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Consumer Bankruptcy Trends, 2005-2021

The bankruptcy process can provide a fresh financial start for consumers who cannot pay their debts, either because of insolvency or insufficient income to meet creditor demands. Personal bankruptcy generally works in one of two ways: liquidating assets to pay one’s debts under Chapter 7 of the U.S. Bankruptcy Code or establishing a repayment plan under Chapter 13 of the code.1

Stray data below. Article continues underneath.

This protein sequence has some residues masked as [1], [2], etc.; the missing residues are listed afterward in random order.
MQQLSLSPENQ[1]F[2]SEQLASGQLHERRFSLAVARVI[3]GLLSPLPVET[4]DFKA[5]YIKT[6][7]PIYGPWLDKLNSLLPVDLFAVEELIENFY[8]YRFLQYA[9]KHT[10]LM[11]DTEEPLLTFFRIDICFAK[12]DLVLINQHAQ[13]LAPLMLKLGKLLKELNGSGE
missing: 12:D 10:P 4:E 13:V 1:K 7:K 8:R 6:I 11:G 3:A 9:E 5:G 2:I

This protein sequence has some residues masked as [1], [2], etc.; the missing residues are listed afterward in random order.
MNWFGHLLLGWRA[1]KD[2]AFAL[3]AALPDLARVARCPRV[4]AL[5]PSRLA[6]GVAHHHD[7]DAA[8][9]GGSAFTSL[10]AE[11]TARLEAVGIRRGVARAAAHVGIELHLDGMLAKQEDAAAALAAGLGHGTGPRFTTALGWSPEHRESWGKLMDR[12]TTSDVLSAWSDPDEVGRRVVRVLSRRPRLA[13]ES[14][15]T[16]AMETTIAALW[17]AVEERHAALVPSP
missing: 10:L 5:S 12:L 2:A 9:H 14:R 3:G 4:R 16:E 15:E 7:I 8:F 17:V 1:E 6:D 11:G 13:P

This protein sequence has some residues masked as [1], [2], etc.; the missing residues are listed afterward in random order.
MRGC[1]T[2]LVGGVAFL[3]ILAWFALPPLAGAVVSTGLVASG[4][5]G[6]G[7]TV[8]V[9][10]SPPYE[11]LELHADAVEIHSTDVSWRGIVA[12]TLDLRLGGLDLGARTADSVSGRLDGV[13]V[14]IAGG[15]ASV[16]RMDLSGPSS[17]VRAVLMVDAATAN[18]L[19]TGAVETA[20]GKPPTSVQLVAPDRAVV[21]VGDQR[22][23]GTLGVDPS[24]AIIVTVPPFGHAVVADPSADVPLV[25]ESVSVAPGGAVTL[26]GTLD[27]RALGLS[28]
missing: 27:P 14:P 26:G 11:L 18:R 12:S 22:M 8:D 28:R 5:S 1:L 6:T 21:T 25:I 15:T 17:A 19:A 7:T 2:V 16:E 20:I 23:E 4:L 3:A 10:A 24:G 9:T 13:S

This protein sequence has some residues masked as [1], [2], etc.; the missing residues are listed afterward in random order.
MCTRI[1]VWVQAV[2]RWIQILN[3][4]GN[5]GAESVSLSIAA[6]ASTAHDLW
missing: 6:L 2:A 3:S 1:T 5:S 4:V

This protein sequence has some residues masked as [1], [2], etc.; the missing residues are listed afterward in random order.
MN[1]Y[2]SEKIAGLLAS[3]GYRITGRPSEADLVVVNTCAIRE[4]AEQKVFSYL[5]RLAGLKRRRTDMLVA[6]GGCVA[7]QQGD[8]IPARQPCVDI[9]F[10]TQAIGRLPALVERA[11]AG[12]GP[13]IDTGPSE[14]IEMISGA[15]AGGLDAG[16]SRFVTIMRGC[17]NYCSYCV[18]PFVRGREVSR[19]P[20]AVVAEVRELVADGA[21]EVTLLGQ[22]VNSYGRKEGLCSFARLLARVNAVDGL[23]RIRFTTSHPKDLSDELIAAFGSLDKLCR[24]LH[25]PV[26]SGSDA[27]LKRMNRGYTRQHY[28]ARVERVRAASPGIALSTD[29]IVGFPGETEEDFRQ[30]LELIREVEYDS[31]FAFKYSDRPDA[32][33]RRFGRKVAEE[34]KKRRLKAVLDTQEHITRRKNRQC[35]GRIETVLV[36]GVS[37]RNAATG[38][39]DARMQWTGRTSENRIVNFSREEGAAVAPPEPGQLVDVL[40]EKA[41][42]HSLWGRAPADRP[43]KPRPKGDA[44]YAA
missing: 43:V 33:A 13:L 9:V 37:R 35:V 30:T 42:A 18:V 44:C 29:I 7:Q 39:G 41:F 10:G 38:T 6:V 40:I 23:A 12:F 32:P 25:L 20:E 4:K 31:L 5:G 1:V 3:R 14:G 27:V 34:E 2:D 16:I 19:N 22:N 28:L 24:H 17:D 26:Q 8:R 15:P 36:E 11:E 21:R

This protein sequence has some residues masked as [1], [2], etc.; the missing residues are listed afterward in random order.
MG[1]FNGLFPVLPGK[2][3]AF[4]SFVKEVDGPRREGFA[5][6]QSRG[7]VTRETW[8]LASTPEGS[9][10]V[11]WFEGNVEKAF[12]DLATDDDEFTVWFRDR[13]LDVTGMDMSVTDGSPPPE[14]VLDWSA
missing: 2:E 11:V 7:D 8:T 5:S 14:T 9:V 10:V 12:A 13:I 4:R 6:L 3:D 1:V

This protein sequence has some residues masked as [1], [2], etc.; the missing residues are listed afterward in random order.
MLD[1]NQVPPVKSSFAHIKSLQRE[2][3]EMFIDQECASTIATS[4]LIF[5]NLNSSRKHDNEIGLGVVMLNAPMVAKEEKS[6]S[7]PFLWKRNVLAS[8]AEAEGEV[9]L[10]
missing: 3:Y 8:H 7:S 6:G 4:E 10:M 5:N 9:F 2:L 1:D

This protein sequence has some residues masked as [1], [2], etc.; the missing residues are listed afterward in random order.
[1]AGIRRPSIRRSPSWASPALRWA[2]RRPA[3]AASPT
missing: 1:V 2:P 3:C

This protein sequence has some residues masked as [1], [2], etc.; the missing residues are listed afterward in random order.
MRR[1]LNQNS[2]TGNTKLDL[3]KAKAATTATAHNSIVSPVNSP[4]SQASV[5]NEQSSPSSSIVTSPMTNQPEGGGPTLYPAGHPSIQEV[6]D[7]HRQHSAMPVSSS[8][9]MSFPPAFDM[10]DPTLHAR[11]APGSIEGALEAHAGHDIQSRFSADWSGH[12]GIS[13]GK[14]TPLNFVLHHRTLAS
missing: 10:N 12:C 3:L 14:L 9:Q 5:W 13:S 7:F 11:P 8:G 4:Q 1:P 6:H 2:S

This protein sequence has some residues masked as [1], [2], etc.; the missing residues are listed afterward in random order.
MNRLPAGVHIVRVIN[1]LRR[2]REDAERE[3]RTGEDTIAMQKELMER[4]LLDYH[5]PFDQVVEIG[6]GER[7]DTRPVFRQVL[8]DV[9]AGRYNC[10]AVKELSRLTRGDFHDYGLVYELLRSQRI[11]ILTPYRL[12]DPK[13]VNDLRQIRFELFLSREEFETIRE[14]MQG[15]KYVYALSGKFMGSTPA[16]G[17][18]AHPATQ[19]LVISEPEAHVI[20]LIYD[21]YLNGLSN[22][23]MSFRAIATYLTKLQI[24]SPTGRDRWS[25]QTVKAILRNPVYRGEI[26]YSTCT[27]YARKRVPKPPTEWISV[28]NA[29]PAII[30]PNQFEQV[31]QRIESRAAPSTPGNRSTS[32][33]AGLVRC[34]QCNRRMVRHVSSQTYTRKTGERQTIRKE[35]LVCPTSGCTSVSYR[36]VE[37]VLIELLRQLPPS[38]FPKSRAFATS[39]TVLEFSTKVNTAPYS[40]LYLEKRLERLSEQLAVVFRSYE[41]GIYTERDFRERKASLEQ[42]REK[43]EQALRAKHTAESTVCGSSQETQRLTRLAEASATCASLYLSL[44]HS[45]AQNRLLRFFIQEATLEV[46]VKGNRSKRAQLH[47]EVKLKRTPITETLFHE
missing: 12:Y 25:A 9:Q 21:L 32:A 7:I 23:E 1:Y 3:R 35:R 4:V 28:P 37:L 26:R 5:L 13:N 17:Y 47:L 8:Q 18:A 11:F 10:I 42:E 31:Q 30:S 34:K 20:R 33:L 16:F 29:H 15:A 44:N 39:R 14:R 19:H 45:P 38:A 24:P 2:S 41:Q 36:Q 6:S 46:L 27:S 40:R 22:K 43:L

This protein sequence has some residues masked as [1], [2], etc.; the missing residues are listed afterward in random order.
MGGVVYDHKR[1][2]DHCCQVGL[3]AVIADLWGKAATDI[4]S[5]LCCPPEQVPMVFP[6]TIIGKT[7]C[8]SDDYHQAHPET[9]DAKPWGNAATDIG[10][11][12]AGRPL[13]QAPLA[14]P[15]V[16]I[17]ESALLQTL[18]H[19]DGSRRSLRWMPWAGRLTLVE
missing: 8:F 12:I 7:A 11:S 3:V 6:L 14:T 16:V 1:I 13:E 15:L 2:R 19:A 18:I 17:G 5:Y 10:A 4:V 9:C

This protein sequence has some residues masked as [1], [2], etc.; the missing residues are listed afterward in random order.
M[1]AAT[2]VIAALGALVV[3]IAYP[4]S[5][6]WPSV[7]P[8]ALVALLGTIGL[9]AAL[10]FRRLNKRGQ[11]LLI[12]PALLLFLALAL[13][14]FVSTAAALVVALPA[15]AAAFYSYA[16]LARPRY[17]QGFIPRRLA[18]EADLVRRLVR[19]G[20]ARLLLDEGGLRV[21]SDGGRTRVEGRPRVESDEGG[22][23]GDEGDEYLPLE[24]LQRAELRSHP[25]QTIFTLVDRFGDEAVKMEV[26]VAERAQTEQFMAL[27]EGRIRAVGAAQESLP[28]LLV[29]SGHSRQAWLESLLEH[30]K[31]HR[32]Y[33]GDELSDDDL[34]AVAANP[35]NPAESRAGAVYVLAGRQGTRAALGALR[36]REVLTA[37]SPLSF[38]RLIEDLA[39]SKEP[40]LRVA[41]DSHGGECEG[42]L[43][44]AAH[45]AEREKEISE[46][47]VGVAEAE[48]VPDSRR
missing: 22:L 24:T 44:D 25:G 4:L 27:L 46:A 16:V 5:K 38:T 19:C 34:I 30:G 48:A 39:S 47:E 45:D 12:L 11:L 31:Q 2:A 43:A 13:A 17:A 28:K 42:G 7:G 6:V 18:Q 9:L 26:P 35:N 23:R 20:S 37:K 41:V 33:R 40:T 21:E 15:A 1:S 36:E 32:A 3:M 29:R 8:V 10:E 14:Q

Under a Chapter 7 liquidation, a debtor generally can achieve a fresh financial start more quickly than under a Chapter 13 repayment plan, which can last up to five years.2 However, under Chapter 13, a debtor may be able to save a home from foreclosure, reschedule secured debts and extend them over the life of a Chapter 13 plan (possibly lowering the payments or interest rates), and consolidate debt payments to a trustee who then handles distribution to creditors.

Both nonbusiness and business bankruptcies are available. This article focuses solely on nonbusiness filings as nonbusiness bankruptcies accounted for 97 percent of bankruptcies during the 12-month reporting periods ending Sept. 30, 2006, through Sept. 30, 2021.